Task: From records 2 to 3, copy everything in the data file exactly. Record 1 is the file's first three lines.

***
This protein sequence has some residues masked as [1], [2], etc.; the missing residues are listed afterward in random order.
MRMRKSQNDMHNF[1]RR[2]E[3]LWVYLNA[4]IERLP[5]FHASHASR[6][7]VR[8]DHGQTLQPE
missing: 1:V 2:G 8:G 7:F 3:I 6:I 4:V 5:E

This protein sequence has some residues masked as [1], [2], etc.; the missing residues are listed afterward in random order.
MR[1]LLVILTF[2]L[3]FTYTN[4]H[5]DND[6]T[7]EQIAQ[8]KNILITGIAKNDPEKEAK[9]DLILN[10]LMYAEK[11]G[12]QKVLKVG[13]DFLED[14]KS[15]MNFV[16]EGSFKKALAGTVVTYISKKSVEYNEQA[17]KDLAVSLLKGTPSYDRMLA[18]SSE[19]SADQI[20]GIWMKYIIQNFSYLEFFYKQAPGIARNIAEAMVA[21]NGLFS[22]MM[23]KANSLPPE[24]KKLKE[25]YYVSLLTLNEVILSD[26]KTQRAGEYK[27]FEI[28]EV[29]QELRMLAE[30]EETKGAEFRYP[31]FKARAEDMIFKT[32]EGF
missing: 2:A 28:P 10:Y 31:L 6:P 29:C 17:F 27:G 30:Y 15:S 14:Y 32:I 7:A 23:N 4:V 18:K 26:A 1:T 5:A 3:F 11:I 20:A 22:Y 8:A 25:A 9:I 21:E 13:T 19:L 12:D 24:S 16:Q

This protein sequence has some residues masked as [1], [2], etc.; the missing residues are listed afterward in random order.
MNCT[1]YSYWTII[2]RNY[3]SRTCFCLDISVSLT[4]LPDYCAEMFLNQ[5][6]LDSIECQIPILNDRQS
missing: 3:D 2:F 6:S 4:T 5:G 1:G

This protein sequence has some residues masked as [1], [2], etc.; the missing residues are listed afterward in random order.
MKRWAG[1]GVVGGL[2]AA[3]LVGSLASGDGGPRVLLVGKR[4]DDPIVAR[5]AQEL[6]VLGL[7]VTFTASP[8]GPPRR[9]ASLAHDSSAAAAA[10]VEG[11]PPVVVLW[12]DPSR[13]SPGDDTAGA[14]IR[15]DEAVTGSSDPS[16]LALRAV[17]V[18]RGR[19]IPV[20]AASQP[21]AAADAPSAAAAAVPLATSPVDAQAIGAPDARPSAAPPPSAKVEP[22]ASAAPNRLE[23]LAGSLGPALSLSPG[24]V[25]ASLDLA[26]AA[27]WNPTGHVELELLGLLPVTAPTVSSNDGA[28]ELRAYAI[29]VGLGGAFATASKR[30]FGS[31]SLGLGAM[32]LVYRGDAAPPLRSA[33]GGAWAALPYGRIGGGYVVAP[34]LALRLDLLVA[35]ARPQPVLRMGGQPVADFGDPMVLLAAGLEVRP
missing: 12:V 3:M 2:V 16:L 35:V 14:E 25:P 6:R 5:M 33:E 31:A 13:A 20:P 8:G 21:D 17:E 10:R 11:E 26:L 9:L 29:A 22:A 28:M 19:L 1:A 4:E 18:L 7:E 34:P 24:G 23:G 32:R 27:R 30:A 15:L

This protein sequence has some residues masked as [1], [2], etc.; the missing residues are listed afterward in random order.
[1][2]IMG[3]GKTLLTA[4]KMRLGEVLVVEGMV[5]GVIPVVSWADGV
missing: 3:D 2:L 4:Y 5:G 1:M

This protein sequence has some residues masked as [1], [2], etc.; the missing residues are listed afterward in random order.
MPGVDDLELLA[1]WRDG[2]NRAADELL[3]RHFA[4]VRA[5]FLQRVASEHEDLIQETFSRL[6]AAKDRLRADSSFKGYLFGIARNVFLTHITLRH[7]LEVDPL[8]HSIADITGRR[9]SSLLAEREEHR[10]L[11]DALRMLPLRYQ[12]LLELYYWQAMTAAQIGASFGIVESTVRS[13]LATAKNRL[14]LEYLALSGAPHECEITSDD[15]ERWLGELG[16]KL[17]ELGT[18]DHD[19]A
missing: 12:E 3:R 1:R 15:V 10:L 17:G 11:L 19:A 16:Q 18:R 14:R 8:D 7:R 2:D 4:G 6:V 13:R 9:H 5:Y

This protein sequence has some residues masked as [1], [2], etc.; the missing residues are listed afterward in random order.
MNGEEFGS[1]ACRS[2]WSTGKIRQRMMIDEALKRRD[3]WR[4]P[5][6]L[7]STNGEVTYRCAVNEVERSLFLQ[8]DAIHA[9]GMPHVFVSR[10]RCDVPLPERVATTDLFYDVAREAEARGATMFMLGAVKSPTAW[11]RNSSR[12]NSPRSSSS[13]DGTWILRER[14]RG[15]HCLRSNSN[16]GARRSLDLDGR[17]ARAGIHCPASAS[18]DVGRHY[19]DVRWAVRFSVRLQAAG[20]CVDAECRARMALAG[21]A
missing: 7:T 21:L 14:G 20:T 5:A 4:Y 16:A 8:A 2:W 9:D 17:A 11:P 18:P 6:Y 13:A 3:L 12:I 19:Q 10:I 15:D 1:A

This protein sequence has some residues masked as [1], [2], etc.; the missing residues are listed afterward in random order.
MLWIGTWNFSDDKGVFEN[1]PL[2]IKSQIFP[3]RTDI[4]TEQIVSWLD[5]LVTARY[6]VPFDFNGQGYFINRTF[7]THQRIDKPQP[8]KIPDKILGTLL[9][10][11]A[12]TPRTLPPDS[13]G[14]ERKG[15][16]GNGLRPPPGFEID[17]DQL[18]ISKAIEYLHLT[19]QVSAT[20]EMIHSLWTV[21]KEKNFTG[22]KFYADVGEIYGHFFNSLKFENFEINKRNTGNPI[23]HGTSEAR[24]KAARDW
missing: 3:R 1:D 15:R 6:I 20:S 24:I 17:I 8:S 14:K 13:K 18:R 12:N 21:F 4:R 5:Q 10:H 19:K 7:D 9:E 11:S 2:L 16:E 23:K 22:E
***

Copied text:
This protein sequence has some residues masked as [1], [2], etc.; the missing residues are listed afterward in random order.
MR[1]LLVILTF[2]L[3]FTYTN[4]H[5]DND[6]T[7]EQIAQ[8]KNILITGIAKNDPEKEAK[9]DLILN[10]LMYAEK[11]G[12]QKVLKVG[13]DFLED[14]KS[15]MNFV[16]EGSFKKALAGTVVTYISKKSVEYNEQA[17]KDLAVSLLKGTPSYDRMLA[18]SSE[19]SADQI[20]GIWMKYIIQNFSYLEFFYKQAPGIARNIAEAMVA[21]NGLFS[22]MM[23]KANSLPPE[24]KKLKE[25]YYVSLLTLNEVILSD[26]KTQRAGEYK[27]FEI[28]EV[29]QELRMLAE[30]EETKGAEFRYP[31]FKARAEDMIFKT[32]EGF
missing: 2:A 28:P 10:Y 31:L 6:P 29:C 17:F 27:G 30:Y 15:S 14:Y 32:I 7:A 23:N 4:V 18:K 26:A 1:T 5:A 3:F 11:I 20:A 22:Y 8:A 25:A 9:I 21:E 13:T 19:L 12:D 24:S 16:Q

This protein sequence has some residues masked as [1], [2], etc.; the missing residues are listed afterward in random order.
MNCT[1]YSYWTII[2]RNY[3]SRTCFCLDISVSLT[4]LPDYCAEMFLNQ[5][6]LDSIECQIPILNDRQS
missing: 3:D 2:F 6:S 4:T 5:G 1:G